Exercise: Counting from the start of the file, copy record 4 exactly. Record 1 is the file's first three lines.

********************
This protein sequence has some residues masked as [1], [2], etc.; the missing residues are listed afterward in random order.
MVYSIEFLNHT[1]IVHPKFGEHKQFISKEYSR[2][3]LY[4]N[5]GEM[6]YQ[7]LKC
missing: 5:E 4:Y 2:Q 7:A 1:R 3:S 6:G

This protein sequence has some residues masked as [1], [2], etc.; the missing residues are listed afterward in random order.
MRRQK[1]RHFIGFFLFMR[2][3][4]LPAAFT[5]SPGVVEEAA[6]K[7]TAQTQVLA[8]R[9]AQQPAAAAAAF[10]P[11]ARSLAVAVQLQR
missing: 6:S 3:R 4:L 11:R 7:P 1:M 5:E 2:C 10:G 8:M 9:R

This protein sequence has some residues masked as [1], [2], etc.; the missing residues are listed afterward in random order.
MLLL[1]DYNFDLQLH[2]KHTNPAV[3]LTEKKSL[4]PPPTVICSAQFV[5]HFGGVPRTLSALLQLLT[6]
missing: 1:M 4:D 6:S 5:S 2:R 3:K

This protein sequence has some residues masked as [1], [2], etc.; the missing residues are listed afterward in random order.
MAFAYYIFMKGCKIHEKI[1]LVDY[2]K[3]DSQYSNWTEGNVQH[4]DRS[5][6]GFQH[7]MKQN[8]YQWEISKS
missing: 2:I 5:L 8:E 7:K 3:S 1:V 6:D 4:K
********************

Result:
This protein sequence has some residues masked as [1], [2], etc.; the missing residues are listed afterward in random order.
MAFAYYIFMKGCKIHEKI[1]LVDY[2]K[3]DSQYSNWTEGNVQH[4]DRS[5][6]GFQH[7]MKQN[8]YQWEISKS
missing: 2:I 5:L 8:E 7:K 3:S 1:V 6:D 4:K